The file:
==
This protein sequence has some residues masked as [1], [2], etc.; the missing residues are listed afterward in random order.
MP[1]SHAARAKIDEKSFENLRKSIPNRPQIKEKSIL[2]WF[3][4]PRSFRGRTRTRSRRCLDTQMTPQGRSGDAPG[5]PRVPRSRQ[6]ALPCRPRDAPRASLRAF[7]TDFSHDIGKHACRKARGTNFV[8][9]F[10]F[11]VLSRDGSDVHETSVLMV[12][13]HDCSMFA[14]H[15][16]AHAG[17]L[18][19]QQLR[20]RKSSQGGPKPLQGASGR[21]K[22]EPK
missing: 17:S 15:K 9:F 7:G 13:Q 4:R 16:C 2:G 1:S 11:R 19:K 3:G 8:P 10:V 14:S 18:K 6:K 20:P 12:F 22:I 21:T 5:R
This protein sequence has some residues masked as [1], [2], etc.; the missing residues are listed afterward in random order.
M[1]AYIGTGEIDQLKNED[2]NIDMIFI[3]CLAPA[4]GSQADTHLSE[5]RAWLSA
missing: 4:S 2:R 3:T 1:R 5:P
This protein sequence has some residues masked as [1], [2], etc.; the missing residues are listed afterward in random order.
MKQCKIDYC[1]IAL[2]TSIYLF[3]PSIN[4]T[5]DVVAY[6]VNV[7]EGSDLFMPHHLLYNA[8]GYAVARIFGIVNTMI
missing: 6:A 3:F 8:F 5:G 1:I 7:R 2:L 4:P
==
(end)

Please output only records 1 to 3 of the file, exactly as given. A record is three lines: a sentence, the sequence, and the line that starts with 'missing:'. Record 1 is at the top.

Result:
This protein sequence has some residues masked as [1], [2], etc.; the missing residues are listed afterward in random order.
MP[1]SHAARAKIDEKSFENLRKSIPNRPQIKEKSIL[2]WF[3][4]PRSFRGRTRTRSRRCLDTQMTPQGRSGDAPG[5]PRVPRSRQ[6]ALPCRPRDAPRASLRAF[7]TDFSHDIGKHACRKARGTNFV[8][9]F[10]F[11]VLSRDGSDVHETSVLMV[12][13]HDCSMFA[14]H[15][16]AHAG[17]L[18][19]QQLR[20]RKSSQGGPKPLQGASGR[21]K[22]EPK
missing: 17:S 15:K 9:F 7:G 13:Q 4:R 16:C 2:G 1:S 11:R 19:K 3:G 8:P 10:V 14:S 18:K 6:K 20:P 12:F 22:I 21:T 5:R
This protein sequence has some residues masked as [1], [2], etc.; the missing residues are listed afterward in random order.
M[1]AYIGTGEIDQLKNED[2]NIDMIFI[3]CLAPA[4]GSQADTHLSE[5]RAWLSA
missing: 4:S 2:R 3:T 1:R 5:P
This protein sequence has some residues masked as [1], [2], etc.; the missing residues are listed afterward in random order.
MKQCKIDYC[1]IAL[2]TSIYLF[3]PSIN[4]T[5]DVVAY[6]VNV[7]EGSDLFMPHHLLYNA[8]GYAVARIFGIVNTMI
missing: 6:A 3:F 8:F 5:G 1:I 7:R 2:L 4:P